Loss of bond with copper pads

It has been discovered that copper has a strong affinity for tin and this is magnified at elevated temperatures. When babbitt is applied to bearings the process includes a tinning operation so the tin adheres to the base metal and then the babbitt bonds to the tin. Should the tin diffuse into the copper the bond will become weaker and weaker, and brittle. Oddly enough this is oftentimes not discovered during normal NDT inspection (such as visual, PT or UT) since the bond is intact, it is just compromised and measures of bond strength are destructive. It has been discovered that applying a barrier layer prior to babbitting can eliminate this issue. A material must be selected that has good bond strength to copper and the tin will adhere to, while providing a barrier to tin migration into the copper. This failure mode is not possible to predict with conventional condition monitoring tools. As such the best way to address this issue is to verify the copper-backed bearings, new or repaired, have a proven barrier layer. If there is a question as to whether the barrier layer exists it is recommended that during the next outage this is addressed. Also while the primary author's company has seen dozens of bearings that have had this problem none of them have failed in service; it is theorized that the brittle bond is not challenged during normal operation.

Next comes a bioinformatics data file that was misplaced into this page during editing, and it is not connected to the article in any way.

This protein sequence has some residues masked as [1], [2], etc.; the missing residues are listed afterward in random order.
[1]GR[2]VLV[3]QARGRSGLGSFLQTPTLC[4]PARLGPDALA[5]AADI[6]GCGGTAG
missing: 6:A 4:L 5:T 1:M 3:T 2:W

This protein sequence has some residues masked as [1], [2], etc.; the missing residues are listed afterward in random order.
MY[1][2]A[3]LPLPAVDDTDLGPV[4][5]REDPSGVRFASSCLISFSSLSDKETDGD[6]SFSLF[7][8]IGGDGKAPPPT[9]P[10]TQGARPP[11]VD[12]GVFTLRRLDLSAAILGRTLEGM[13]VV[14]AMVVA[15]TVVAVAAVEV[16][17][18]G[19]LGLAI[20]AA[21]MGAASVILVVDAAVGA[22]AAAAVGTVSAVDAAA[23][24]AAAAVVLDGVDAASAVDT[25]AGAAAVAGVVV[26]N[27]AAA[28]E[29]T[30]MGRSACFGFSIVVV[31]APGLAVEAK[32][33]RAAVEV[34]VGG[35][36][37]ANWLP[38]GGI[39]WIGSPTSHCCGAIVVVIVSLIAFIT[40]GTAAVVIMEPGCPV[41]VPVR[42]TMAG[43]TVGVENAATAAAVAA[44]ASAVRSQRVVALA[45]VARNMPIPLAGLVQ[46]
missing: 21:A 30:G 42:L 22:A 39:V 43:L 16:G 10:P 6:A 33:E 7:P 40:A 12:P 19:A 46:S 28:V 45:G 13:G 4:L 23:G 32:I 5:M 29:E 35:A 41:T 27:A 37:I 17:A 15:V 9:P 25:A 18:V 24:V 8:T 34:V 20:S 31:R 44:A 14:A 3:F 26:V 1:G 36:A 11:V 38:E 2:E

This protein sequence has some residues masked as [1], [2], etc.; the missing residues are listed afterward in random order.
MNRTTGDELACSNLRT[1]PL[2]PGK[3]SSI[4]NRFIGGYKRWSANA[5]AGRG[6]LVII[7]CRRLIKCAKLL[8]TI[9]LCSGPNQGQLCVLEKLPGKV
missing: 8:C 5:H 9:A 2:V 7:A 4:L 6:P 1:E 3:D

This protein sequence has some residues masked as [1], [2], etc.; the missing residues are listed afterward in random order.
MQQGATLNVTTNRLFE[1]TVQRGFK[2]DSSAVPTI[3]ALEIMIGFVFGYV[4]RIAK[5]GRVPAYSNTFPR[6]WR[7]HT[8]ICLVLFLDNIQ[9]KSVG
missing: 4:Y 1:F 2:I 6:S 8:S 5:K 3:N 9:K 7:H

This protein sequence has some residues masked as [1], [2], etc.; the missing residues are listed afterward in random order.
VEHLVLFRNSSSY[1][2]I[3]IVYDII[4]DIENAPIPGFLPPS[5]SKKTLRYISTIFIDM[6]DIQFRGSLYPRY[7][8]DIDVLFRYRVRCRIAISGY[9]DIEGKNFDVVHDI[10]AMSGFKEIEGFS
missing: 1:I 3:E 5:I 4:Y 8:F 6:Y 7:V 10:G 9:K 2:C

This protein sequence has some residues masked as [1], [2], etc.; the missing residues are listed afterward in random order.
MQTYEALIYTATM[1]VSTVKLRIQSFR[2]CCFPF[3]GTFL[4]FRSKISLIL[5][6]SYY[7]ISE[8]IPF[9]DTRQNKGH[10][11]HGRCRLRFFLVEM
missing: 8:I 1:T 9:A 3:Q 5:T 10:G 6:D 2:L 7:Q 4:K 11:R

Electrostatic discharge

As mentioned earlier it is known that rotors can build up a static charge and this charge will jump to the ground through the easiest path available. Preferably grounding brushes are utilized and these brushes take the charge off the rotor to the ground in a controlled way. If there are no grounding brushes or they are not working properly then this charge can go to the ground through the location where the rotor is closest to a grounded stationary.

Thrust pad with electrostatic discharge damage (baoduongcokhi.com)

Note that with a bearing like this the point of minimum film thickness is typically on the upper trailing edge as shown, Note that the babbitt has been spark eroded away starting in the minimum film thickness corner and working its way down the pad, as the pad shape changes. This damage can be avoided by ensuring there is adequate grounding.